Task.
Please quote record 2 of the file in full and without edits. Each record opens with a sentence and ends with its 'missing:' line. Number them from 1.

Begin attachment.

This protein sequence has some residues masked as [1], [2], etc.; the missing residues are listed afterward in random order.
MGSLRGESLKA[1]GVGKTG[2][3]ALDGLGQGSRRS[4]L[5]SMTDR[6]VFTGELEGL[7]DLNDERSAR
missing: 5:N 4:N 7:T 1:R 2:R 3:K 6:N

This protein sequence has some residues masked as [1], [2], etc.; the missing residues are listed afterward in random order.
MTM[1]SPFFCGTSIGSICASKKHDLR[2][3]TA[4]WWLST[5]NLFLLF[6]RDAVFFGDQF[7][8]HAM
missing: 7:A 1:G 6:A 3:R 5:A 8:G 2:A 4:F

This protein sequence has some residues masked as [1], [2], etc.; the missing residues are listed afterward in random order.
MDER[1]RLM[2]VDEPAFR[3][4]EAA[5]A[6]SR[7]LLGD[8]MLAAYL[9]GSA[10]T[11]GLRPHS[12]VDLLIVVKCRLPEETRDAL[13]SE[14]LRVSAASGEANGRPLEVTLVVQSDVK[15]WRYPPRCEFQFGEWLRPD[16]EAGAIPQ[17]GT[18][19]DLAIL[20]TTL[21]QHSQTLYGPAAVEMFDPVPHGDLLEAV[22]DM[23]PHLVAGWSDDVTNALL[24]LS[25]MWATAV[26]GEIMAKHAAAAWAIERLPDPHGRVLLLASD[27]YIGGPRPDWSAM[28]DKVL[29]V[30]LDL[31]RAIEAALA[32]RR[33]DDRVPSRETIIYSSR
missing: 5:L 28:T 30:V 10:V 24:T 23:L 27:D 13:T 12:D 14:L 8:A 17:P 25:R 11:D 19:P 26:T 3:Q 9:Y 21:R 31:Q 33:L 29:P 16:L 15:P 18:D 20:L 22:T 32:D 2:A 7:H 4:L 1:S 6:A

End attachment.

This protein sequence has some residues masked as [1], [2], etc.; the missing residues are listed afterward in random order.
MTM[1]SPFFCGTSIGSICASKKHDLR[2][3]TA[4]WWLST[5]NLFLLF[6]RDAVFFGDQF[7][8]HAM
missing: 7:A 1:G 6:A 3:R 5:A 8:G 2:A 4:F